A reef is a permanent structure that sits underwater and is made of coral or rock. Many different types of fish make their home in and around reefs. You may think reefs are only found in the deep sea, but you can also find them along coastlines and even in some lakes.
A reef is any solid structure, whether natural, such as a rock outcrop or oyster bed, or manmade, such as a jetty or shipwreck. Regardless of the nature of the reef, fishing near one will almost certainly increase your odds of catching a fish.
Here are some things to consider when fishing near a reef:
- Think about the fish you’re targeting. What are their habits? What do they like to eat? Fish that are predators, like red drum, amberjack, bluefish and striped bass, like to swim around the outside of the structure to see if they can find baitfish that have wandered too far from the protection of the reef. For these predatory fish, drop your bait into the structure, then reel it back to your boat, making it look like a baitfish that’s trying to escape.
- You’ll need to try a different tactic if you’re after saltwater fish that prefer to hang out deeper in the ocean, like grouper, triggerfish and blackfish. For these fish, you’ll want to drop your boat’s anchor when you are over the structure, then drop your baits straight down to the fish below. If you’re lucky enough to get a bite, you’ll need to keep steady pressure on the line to keep the fish from swimming back into the structure.
Reef Fishing Techniques
The best methods to use for reef fishing are jigging, bottom fishing and drift fishing. You’ll want to avoid anchoring near a living reef, if possible, so you don’t damage the structure. Any of the aforementioned methods will work well for bottom-feeding fish, such as amberjack, snapper, grouper, halibut and lingcod.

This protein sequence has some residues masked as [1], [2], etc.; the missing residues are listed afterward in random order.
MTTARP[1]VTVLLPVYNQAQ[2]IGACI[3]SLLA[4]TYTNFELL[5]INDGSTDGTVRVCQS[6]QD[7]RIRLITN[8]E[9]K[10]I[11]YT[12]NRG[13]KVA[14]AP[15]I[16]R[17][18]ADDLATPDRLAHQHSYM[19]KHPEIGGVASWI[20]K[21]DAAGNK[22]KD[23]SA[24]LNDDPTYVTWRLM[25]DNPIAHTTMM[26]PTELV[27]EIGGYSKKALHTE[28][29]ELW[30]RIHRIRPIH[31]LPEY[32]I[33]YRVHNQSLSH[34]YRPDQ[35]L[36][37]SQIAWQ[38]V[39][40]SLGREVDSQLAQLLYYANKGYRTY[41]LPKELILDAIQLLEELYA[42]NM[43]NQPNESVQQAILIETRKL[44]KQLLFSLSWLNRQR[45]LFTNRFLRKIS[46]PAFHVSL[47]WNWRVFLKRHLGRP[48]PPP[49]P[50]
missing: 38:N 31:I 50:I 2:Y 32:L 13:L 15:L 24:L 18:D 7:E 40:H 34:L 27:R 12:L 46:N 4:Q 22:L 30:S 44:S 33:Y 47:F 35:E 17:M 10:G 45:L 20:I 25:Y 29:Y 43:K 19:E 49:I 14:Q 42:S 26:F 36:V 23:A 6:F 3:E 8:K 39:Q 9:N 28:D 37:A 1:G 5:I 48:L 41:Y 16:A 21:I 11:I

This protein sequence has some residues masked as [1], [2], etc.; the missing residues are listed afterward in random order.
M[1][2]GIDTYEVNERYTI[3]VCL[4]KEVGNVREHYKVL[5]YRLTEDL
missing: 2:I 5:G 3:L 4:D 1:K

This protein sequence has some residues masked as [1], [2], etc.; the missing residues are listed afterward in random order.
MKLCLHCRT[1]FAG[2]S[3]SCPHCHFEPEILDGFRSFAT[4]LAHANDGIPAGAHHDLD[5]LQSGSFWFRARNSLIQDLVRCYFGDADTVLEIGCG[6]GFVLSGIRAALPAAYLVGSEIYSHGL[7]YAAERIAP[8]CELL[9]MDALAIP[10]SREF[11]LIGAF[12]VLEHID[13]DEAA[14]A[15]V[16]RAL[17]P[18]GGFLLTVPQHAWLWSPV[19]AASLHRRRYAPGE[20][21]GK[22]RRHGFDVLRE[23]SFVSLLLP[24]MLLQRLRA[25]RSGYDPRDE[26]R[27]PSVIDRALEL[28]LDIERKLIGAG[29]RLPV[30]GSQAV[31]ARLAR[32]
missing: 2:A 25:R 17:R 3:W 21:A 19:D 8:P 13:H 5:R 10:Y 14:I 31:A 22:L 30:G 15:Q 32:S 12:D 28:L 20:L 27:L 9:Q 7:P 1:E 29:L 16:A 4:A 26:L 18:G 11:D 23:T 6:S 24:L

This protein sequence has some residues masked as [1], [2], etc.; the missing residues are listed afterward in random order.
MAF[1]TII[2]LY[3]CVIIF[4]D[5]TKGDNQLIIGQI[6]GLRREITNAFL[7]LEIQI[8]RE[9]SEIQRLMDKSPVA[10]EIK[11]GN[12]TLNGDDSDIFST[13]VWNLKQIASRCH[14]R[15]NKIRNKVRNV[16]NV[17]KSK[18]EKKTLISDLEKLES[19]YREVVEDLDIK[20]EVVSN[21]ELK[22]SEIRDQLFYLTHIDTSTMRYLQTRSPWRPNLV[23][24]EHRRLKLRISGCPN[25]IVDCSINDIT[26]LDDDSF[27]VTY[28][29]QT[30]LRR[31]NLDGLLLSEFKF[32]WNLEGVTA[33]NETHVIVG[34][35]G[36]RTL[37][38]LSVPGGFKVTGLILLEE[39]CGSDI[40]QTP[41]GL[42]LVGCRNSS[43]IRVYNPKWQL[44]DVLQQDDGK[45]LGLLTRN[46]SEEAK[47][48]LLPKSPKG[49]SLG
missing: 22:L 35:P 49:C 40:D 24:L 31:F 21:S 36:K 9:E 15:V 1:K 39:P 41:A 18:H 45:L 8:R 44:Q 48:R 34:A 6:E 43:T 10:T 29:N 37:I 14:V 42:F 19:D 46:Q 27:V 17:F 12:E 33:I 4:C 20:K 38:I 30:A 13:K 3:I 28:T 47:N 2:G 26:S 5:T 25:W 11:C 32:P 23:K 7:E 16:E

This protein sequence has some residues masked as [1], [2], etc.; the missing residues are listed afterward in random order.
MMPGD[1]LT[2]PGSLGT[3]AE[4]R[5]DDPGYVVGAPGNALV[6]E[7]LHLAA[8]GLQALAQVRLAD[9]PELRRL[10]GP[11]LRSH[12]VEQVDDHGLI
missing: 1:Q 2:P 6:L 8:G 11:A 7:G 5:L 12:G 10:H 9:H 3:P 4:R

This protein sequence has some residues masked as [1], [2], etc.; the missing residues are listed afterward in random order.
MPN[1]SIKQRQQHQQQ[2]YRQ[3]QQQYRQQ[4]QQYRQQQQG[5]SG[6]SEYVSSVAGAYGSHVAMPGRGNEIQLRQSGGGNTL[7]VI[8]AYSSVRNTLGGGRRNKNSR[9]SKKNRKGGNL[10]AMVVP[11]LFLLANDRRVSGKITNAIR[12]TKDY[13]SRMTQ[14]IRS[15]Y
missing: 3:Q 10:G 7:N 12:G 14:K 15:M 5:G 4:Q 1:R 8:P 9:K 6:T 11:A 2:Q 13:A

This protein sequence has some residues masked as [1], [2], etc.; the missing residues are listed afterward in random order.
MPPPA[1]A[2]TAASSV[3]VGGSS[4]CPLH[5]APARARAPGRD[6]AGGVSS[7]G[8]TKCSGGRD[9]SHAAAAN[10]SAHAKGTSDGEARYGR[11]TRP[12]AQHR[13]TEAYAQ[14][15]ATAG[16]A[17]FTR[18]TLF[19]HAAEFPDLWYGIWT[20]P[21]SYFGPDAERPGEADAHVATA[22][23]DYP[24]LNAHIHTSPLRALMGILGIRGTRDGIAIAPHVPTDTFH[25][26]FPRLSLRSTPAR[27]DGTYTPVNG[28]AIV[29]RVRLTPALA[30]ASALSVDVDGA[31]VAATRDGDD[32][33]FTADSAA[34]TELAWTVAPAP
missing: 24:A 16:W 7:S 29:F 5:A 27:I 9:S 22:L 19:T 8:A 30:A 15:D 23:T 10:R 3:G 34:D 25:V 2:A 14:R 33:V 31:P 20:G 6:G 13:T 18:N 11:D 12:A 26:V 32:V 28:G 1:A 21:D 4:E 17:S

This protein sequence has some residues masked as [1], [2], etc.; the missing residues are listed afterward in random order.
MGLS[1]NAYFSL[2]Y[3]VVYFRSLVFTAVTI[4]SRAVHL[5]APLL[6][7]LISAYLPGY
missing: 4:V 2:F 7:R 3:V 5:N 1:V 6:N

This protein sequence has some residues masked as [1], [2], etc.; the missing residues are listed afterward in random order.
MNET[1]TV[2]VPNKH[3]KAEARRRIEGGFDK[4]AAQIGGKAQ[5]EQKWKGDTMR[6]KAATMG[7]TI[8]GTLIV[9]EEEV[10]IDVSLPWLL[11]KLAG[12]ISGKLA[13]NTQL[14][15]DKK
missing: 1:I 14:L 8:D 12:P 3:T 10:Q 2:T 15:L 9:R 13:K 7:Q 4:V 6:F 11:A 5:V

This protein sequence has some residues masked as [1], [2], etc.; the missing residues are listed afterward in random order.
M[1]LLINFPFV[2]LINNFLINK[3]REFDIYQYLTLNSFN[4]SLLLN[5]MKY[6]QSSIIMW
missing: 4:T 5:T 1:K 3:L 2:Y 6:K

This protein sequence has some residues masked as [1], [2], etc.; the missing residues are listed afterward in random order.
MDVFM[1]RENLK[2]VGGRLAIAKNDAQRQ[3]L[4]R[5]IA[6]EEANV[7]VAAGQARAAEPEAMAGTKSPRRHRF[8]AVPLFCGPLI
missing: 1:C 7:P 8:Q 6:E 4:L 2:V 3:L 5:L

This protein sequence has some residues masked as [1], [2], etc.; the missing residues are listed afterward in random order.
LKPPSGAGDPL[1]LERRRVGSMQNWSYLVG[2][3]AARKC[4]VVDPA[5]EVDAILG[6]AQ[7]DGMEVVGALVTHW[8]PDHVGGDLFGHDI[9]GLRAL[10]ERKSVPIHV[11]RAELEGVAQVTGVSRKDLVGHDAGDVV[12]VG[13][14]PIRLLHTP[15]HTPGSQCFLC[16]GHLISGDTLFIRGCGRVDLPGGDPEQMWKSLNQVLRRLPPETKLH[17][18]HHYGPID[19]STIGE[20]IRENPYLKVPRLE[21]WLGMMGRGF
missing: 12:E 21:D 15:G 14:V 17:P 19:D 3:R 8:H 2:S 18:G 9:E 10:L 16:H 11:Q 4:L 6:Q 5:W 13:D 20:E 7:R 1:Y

Another good method to use is trolling, which is better if you’re trying to catch fish that stick closer to the surface, like tuna, sailfish, barracuda and cobia. Sometimes, you’ll even catch grouper or snapper by trolling.
Chumming is another method that works well to lure fish to your boat. If you find yourself dealing with a strong tide, throw a good chum mix into the water and see what shows up. You should be able to attract anything from sharks to mangrove snapper.
If you happen to be in an area where it’s legal, spearfishing is also a popular option. With spearfishing, not only do you get to go diving, but you get to fish at the same time.
Reef Fishing Gear
If you decide to go reef fishing, make sure you bring a stout, heavy action fishing rod. You’ll want to make sure it has a free-spooling or spinning reel and that it’s able to hold a lot of heavy test line.
When choosing your line, keep in mind that reefs can be quite sharp. It’s ideal to use braided line, due to the fact that it stretches less than monofilament and is resistant to abrasion. For extra protection against the rough reef edges, you’ll want to have a 12- to 24-inch leader. If you plan to fish in saltwater, wire or nylon leaders are a good choice; however, if you’re fishing in freshwater, the preferred leader is one made of fluorocarbon because the fish can’t see it as well.
When it comes to which bait to use when reef fishing, live baits like shrimp, mullets, crabs and baitfish work the best – just make sure it’s fresh.
It takes time to get good at fishing over reefs. You need to think about things like the speed of the current and direction of the wind to give you the best advantage. If the water is shallow, it can be tough to safely navigate around reefs. It’s smart to hire a charter captain the first few times you try reef fishing so you can learn the best and safest methods to use.